Around the same time as Arsenic and Old Lace made its debut in New York, Disney came out with the animated movie, Pinocchio. My favorite song from that soundtrack is “An Actor’s Life for Me.” The villain, Honest John, sings it to tempt the wooden boy into a caravan with these words:
An actor’s life for me!
Hi-Diddle-Dee-Doo, you sleep ‘til after two
You promenade with a big cigar
You tour the world in a private car
You dine on chicken and caviar
An actor’s life for me!”
Well, Pinocchio, I can’t say that’s been my experience exactly.
As I write this, I’m sitting backstage at the William Glesby Centre. It’s an all-day technical rehearsal for Arsenic and Old Lace, which generally means a lot of sitting around and waiting, especially for those of us with smaller parts. But such is the price of stardom.
The set is almost complete. It’s the first time we’ve worked with the walls and doors, the lights, sound effects, and microphones.
10:30 a.m. The cast members not currently on stage are enjoying the comfortable new furniture the Prairie Players recently purchased for the “green room.” Most stay engaged with some kind of electronic device. One is calmly reading. Some are pacing, still working on lines, or having their hair done, like me. Occasionally we make too much noise and get shushed by the stage manager, Myrna.
11:00. I’m summoned from the dressing room with my hair half done for a sound check. With a cast of 14, the check takes a long time. Something’s wrong with my mike, so they find me another and once it’s working, I return to my hairdresser, Maureen.
12:00. We’re in Act II and I’m testing out a pair of slippery bedroom slippers that look like the 1939 era. When I get in a tussle with the villain, (played by Tyrone Taylor) I lose one of the slippers—which is funny, but a little unnerving. After Tyrone throws me down the cellar stairs, he remains in character, grabs the slipper, and tosses it down the stairs after me. I put it back on. When I return to the stage through the cellar door and dash for my fiancé (played by Kevin Hamm), into whose arms I am supposed to run, the slippers lose their grip on me and I nearly body slam poor Kevin right out the door. This is followed by a fit of giggles and I’m very glad this isn’t the actual show. We’ll find different slippers.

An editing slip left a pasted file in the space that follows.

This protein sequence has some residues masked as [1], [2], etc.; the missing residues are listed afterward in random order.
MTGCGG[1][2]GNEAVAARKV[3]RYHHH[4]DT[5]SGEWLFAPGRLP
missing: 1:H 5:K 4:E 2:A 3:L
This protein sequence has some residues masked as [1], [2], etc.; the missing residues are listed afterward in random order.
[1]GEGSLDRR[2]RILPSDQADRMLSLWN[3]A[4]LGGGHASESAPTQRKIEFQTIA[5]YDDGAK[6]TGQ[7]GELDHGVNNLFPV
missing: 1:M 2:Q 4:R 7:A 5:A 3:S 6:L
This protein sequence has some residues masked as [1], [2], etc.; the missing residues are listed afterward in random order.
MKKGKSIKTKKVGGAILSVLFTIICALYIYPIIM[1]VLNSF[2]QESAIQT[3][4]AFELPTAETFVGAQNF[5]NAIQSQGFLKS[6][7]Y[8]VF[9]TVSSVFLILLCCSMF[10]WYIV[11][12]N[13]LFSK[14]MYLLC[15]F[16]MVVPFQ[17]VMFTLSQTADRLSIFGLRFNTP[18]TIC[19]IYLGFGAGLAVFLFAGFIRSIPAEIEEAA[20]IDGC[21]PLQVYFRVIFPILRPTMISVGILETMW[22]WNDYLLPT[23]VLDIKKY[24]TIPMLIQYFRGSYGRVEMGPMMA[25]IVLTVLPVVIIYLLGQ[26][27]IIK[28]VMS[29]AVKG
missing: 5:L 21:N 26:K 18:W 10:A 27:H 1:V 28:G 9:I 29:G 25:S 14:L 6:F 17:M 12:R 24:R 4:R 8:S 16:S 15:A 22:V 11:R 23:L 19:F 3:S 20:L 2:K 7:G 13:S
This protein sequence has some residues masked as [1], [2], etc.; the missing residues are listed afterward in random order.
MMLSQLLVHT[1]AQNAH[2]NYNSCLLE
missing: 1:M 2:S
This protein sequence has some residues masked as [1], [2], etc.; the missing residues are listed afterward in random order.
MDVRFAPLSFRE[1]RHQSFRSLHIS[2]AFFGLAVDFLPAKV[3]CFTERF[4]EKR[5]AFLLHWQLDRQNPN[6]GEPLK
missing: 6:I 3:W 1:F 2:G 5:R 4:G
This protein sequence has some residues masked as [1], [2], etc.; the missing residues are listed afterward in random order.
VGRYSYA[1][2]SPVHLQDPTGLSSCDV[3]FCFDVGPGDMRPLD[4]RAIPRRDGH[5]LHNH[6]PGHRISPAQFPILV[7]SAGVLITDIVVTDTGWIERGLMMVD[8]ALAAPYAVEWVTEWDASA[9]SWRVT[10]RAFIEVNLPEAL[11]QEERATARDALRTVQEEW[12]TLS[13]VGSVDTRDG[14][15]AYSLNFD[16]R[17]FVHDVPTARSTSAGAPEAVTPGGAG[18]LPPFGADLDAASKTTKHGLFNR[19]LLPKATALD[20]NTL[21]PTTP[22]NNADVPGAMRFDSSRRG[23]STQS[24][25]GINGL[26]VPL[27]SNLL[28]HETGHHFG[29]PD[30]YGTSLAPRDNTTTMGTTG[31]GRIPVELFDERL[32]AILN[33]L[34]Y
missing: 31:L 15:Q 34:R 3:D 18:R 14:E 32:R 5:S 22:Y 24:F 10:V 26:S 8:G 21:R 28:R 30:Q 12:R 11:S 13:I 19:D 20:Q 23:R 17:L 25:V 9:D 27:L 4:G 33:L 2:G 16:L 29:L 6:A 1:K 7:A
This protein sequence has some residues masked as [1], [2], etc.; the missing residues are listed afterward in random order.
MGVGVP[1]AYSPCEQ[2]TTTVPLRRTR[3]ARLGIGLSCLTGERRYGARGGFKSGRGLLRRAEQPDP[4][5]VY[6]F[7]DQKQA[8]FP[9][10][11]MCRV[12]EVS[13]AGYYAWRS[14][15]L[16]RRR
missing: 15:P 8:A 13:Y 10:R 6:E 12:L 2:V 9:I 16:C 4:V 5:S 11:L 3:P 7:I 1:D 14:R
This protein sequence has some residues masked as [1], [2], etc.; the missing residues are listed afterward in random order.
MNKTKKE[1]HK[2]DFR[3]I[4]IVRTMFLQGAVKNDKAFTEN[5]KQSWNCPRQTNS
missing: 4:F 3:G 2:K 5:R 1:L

12:30 p.m. I am between scenes, so I find the salad I brought wedged under one of the bright make-up lights in the dressing room. The container feels warm. Uh oh. Good thing I didn’t bring ice cream.
1:00 p.m. It seems this play has been going on forever.
1:30 p.m. We finally reach the end and Stephanie walks us through the plan for our curtain call. It takes three tries, but we finally do it to her satisfaction. Preston Meier, who appears only in the first 15 minutes of the play, must wait around each night so he can take his bow with us. I can only imagine the mischief he’ll get into while he waits.
2:00 p.m. We run through the entire play without stopping. We’re to consider it “a show” which means we plow through no matter what happens.
After curtain call, each of us is assigned a job for closing night. No hired help here! After taking our final bows, we’ll all need to pitch in to get our set down, furniture, props and costumes put away or carted off to wherever they belong.
4:30 p.m. We go our separate ways until tomorrow, tired but happy.